Thomas Dimitroff knows a thing or two about the challenge of finding a wide receiver in the NFL Draft.

Since taking over as the Atlanta Falcons general manager in 2008 after cutting his scouting teeth in New England, Dimitroff inherited Pro Bowl wideout Roddy White and a decent No. 2 in Mike Jenkins, Dimitroff still but spent his first few years searching for more. He took Louisville’s Harry Douglas in the third round in 2008, then Kansas’ Kerry Meier in the fifth round in 2010. Douglas has caught 112 passes in five years and has filled a role as a slot receiver well but hasn’t broken out yet, and Meier never caught a pass for the Falcons.

Finally, in 2011, Dimitroff paid a hefty price to trade up and take Julio Jones with the No. 6 overall pick, and Jones was spectacular. Last season, he caught 79 passes for 1,198 yards and 10 touchdowns – while White was catching 92 balls and tight end Tony Gonzalez was catching 93 – and had an immediate impact as a rookie as well (54 receptions, 959 yards, eight TDs).

To Dimitroff, the challenge in drafting receivers is separating the ones who’ll have an impact at the next level from the ones who are productive in college and look like promising prospects but don’t quite make the grade in the NFL.

“There’s a talented group of receivers every year, in my mind,” Dimitroff said. “I think that group two years ago with Julio Jones and (Cincinnati first-round pick) A.J. Green doesn't come along every year. There are talented receivers every year, but there to have two guys like that, who impact their teams as well as the league. That was very impressive. As far as this (draft) group, you can win with this young group of receivers. (But) you don't have to have a receiver who impacts as an A.J. Green did, or, humbly, how Julio might have.”

Whether or not this draft has that game-breaker remains to be seen, as the top four are all imperfect. West Virginia’s Tavon Austin is blazing fast but undersized, Tennessee’s Cordarrelle Patterson was only a one-year starter at major college level, California’s Keenan Allen caught a lot of passes in college but has limited speed and Tennessee’s Justin Hunter came out as a junior after a torn ACL ended his sophomore year.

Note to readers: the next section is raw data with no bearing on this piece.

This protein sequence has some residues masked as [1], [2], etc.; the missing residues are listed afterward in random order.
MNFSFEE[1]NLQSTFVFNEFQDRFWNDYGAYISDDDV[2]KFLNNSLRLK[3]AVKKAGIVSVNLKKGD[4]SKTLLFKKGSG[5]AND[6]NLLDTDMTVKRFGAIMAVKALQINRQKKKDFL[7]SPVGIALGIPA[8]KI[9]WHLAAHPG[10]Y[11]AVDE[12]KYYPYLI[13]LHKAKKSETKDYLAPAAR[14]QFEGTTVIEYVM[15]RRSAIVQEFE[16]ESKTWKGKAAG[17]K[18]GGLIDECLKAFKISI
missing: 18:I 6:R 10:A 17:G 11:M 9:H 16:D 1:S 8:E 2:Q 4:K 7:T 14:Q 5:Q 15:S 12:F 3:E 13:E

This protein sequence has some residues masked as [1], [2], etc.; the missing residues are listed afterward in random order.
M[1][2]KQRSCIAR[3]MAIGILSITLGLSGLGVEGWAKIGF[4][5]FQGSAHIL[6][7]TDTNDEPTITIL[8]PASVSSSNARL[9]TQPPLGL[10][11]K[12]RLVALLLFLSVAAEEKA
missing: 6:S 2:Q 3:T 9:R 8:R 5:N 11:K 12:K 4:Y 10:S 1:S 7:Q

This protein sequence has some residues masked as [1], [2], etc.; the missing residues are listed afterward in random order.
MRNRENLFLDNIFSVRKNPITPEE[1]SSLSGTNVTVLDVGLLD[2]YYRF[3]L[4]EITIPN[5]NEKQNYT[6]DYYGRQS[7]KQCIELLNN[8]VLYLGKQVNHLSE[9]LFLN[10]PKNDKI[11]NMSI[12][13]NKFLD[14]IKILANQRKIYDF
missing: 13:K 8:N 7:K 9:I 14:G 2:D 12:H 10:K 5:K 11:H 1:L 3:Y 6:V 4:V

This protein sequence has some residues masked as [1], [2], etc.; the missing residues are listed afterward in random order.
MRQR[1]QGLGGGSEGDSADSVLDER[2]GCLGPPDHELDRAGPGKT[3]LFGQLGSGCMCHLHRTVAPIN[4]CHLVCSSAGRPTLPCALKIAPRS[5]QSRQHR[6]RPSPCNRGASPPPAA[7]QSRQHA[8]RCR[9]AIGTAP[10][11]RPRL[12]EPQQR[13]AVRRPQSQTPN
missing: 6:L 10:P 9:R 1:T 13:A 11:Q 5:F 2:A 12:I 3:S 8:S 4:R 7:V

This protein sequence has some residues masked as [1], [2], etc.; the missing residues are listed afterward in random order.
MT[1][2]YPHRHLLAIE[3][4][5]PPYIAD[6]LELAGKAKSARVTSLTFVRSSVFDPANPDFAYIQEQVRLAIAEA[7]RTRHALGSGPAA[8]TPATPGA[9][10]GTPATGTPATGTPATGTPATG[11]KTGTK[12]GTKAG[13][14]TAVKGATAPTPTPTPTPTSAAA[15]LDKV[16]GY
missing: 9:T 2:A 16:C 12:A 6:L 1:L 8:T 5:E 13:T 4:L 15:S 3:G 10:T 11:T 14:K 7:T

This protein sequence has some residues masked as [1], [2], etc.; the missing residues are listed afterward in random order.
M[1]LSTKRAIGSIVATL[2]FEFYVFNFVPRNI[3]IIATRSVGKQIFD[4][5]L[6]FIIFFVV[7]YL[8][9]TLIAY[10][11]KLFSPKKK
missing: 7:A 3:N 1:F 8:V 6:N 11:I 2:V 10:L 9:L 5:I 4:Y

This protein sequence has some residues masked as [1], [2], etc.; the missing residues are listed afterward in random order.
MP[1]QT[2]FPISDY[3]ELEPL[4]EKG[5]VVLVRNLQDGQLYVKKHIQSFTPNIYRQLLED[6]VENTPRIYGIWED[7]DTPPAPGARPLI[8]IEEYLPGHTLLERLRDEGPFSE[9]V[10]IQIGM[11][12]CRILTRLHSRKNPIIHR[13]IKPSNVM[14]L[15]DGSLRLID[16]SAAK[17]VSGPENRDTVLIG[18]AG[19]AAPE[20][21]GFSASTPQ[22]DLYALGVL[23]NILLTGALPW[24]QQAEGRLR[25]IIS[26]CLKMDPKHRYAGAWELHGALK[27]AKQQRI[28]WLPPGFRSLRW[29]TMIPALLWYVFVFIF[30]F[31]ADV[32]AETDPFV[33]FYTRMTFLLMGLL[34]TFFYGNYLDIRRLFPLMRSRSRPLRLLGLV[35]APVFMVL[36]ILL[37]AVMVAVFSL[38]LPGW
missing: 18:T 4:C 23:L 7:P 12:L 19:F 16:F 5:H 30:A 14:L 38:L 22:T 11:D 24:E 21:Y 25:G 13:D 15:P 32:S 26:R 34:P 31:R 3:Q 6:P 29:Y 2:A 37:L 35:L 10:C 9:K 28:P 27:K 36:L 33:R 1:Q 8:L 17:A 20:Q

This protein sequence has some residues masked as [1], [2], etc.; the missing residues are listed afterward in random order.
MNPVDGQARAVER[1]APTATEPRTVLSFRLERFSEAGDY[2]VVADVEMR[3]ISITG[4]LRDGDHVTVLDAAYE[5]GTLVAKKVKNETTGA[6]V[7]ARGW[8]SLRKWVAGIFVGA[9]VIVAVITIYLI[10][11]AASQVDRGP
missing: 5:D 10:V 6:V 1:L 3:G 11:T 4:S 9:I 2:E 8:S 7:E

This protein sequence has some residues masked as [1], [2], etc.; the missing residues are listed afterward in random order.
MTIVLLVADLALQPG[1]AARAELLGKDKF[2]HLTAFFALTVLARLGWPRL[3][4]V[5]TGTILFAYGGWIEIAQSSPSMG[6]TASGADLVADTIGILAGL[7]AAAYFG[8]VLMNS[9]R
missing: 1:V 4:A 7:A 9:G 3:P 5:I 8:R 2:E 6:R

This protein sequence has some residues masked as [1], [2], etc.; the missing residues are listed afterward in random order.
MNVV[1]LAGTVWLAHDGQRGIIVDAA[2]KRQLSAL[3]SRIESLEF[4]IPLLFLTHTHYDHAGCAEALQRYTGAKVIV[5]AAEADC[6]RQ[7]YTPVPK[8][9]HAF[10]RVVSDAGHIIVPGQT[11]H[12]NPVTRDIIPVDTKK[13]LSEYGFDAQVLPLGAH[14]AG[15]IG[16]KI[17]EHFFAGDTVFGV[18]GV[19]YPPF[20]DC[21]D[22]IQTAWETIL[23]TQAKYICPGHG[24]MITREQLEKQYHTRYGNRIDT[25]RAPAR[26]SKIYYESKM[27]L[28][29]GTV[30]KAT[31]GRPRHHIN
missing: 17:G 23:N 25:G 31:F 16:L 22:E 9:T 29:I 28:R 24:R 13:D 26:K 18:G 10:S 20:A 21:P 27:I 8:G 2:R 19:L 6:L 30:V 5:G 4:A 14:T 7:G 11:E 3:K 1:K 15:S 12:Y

“You’re always looking for speed at the receiver position. So that’s a criteria, along with the fact that he has great hands. That’s another part of it,” said Minnesota Vikings coach Leslie Frazier, whose team traded away Percy Harvin but signed ex-Green Bay Packers wide receiver Greg Jennings in free agency. “Being able to get a little yardage after catch, that’s a part of it as well. So there are a lot of things that go into it, more than even what I’m saying.

“We (NFL teams) need an all-encompassing guy, a guy who can run by some people, who can make the hard catch for us if he’s in a contested situation but hopefully also can get us some yards after catch. And he’s a guy who has the smarts to be able to understand game plans from week to week.”

Last year, 33 wide receivers were taken in the draft, including four – Oklahoma State’s Justin Blackmon by Jacksonville, Notre Dame’s Michael Floyd by Arizona, Baylor’s Kendall Wright by Tennessee and Illinois’ A.J. Jenkins by San Francisco – in the first round. The two most productive rookies were Blackmon, who caught 64 passes for 865 yards and five TDs, and Indianapolis’ T.Y. Hilton, a third-round pick from Florida International who caught 50 passes for 861 yards and seven TDs. Cleveland’s Josh Gordon, a supplemental second-round pick from Baylor, caught 50 passes for 805 yards and five TDs.

In addition to those 33 wide receivers, 29 wide receivers were drafted in 2011, 27 in 2010 and 33 in 2009, but of those 122, only two – Green, who went fourth in 2011, and Jones – were viewed as can’t-miss prospects entering the draft. The other big-name pass-catchers over that span who went in the first round – Blackmon, Green, Jones, Maryland’s Darrius Heyward-Bey (No. 7 to Oakland in 2009), Texas Tech’s Michael Crabtree (No. 10 to San Francisco in 2009), Harvin (No. 22 to Minnesota in 2009), North Carolina’s Hakeem Nicks (No. 29 to the New York Giants in 2009) and Rutgers’ Kenny Britt (No. 30 to Tennessee in 2009) all had peccadillos and foibles that left some scouts with doubts about them.

This year, some experts feel Austin is such a prospect.